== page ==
An issue that came up and caused a much misunderstandings and controversy among at Vienna Diplomatic Conference on the CISG is whether an offer which contains a "fixed time" for acceptance is thought to be irrevocable or not. And it is true that "...the language adopted in the CISG is described as a compromise solution."[18] The problem came up because the meaning of the "fixed time" is understood differently in the civil and common law systems. In civil law when the offeror sets a fixed time for acceptance, it means that it is irrevocable till that time and then it lapses. On the contrary, in common law it means that it is revocable, unless other indications point to the contrary, and it lapses after that time. The existing ambiguity can be resolved by applying art. 8: a thorough examination of the parties' intention should be made, in order to define their understanding of the offer being revocable or irrevocable. That means "the fixed time for acceptance...in an offer, would in itself, not necessarily always make the offer irrevocable."[19]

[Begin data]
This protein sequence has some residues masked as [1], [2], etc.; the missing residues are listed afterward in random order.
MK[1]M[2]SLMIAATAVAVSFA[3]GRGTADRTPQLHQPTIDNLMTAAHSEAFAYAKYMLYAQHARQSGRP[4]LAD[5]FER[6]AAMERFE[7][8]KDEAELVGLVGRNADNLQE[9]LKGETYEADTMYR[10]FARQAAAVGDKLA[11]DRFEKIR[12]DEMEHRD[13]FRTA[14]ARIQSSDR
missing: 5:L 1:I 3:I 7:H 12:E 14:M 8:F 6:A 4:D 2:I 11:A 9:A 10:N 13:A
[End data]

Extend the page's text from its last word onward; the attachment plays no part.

According to art.16(2)(b), in order for an offer to be irrevocable two elements are necessary: 1) the offeree's reliance that it is irrevocable and 2) an act made by the offeree showing that he relied on the offer. " Such an act or conduct may consist of preparation for production, buying or hiring materials or equipment, incurring expenses where that act or conduct was regarded as normal in the trade concerned, or was supported by preliminary negotiations, or should otherwise have been foreseen or known to the offeror."[20]

The rationale of art.16 is to protect the offeree's legitimate expectation that the contract is concluded and thus, it is no longer possible for the offeror to revoke his offer.[21] Article 16 tries to reconcile two different views; one adopted by the civil law and one by the common law, in order to create a uniform rule acceptable by both legal systems.

E. Termination

The rule on termination of the offer under the CISG is that the offer comes to an end in any case when the rejection reaches the offeror (art.17).

The Vienna Convention does not contain any rules about the status of the offer in cases like death, insolvency or loss of legal capacity. In situations like these, it should be accepted that rules of domestic law apply (art.7(2)).[22]